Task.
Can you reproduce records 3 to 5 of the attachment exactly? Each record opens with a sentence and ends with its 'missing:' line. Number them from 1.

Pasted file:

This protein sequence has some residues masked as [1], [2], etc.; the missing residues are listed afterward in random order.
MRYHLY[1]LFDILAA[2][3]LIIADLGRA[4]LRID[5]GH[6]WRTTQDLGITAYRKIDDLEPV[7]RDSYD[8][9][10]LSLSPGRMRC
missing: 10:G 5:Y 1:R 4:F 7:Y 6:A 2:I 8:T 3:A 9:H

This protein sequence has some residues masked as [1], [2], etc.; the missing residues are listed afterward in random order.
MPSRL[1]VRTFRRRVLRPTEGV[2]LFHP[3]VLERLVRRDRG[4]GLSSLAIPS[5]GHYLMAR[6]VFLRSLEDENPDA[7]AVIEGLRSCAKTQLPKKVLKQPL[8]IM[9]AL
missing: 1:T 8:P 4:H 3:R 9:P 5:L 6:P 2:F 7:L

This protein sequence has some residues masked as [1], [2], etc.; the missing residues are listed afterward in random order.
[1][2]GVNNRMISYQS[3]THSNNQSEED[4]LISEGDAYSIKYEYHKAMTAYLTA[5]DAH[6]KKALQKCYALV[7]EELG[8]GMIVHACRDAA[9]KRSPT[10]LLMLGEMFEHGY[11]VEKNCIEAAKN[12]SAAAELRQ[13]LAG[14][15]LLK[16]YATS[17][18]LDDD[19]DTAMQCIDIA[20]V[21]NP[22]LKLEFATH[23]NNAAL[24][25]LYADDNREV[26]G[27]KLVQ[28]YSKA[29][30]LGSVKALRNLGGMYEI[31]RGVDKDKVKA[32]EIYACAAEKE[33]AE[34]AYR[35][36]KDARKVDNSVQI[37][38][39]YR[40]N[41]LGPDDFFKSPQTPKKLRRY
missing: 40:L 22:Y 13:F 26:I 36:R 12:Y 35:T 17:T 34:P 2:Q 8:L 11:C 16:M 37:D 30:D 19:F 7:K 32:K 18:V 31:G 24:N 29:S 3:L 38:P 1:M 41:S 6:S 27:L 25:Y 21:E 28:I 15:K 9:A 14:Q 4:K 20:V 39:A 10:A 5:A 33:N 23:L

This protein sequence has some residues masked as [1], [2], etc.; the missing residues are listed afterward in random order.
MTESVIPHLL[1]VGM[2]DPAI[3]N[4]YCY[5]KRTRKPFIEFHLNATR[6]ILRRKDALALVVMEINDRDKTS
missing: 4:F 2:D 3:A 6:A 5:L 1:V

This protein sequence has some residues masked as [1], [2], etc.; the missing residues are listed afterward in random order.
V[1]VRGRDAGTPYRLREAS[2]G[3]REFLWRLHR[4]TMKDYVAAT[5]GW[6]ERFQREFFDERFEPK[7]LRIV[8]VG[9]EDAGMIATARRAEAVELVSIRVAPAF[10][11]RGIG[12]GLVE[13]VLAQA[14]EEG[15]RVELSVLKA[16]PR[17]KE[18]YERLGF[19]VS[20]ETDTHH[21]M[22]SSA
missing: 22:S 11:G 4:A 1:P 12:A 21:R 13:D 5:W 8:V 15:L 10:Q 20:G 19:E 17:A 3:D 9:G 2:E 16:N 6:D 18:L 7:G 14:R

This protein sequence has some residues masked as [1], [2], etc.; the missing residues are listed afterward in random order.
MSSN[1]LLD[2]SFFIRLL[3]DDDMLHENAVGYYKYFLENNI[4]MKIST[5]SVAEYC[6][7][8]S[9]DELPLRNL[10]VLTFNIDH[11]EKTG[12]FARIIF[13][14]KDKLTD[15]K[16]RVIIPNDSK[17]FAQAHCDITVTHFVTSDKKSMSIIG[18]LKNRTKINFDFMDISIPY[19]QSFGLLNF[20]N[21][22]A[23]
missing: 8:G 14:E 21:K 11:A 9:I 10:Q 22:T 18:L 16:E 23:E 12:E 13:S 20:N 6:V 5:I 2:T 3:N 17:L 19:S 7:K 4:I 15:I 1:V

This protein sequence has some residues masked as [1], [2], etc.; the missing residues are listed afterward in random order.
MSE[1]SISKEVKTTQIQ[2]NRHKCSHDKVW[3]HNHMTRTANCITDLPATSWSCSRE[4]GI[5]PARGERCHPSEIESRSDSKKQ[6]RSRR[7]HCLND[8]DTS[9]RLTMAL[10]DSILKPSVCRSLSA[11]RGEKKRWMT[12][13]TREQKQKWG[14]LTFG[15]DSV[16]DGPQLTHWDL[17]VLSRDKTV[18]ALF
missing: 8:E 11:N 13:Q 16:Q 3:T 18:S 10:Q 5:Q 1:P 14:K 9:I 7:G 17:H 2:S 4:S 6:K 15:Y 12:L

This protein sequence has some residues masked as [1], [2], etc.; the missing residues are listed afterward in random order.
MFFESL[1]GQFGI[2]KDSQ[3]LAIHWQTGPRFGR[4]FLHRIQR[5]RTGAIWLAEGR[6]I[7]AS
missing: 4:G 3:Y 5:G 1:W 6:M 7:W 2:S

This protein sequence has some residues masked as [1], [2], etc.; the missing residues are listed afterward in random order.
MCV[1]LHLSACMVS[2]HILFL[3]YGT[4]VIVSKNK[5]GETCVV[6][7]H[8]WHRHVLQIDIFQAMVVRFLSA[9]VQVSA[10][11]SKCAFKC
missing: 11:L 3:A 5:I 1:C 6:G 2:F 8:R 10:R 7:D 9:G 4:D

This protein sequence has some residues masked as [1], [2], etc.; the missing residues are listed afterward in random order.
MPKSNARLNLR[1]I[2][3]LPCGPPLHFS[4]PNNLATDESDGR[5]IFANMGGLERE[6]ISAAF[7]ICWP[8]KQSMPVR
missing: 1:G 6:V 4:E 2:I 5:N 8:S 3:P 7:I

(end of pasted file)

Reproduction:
This protein sequence has some residues masked as [1], [2], etc.; the missing residues are listed afterward in random order.
[1][2]GVNNRMISYQS[3]THSNNQSEED[4]LISEGDAYSIKYEYHKAMTAYLTA[5]DAH[6]KKALQKCYALV[7]EELG[8]GMIVHACRDAA[9]KRSPT[10]LLMLGEMFEHGY[11]VEKNCIEAAKN[12]SAAAELRQ[13]LAG[14][15]LLK[16]YATS[17][18]LDDD[19]DTAMQCIDIA[20]V[21]NP[22]LKLEFATH[23]NNAAL[24][25]LYADDNREV[26]G[27]KLVQ[28]YSKA[29][30]LGSVKALRNLGGMYEI[31]RGVDKDKVKA[32]EIYACAAEKE[33]AE[34]AYR[35][36]KDARKVDNSVQI[37][38][39]YR[40]N[41]LGPDDFFKSPQTPKKLRRY
missing: 40:L 22:Y 13:F 26:I 36:R 12:Y 35:T 17:T 34:P 2:Q 8:L 11:C 16:M 37:D 30:D 19:F 7:K 32:K 18:V 31:G 24:N 29:S 3:L 38:P 1:M 41:S 6:S 27:L 25:Y 21:E 28:I 15:K 9:A 14:Q 4:K 20:V 39:A 10:A 5:A 33:N 23:L

This protein sequence has some residues masked as [1], [2], etc.; the missing residues are listed afterward in random order.
MTESVIPHLL[1]VGM[2]DPAI[3]N[4]YCY[5]KRTRKPFIEFHLNATR[6]ILRRKDALALVVMEINDRDKTS
missing: 4:F 2:D 3:A 6:A 5:L 1:V

This protein sequence has some residues masked as [1], [2], etc.; the missing residues are listed afterward in random order.
V[1]VRGRDAGTPYRLREAS[2]G[3]REFLWRLHR[4]TMKDYVAAT[5]GW[6]ERFQREFFDERFEPK[7]LRIV[8]VG[9]EDAGMIATARRAEAVELVSIRVAPAF[10][11]RGIG[12]GLVE[13]VLAQA[14]EEG[15]RVELSVLKA[16]PR[17]KE[18]YERLGF[19]VS[20]ETDTHH[21]M[22]SSA
missing: 22:S 11:G 4:A 1:P 12:A 21:R 13:D 5:W 8:V 15:L 10:Q 20:G 19:E 17:A 3:D 9:G 2:E 16:N 6:D 18:L 7:G 14:R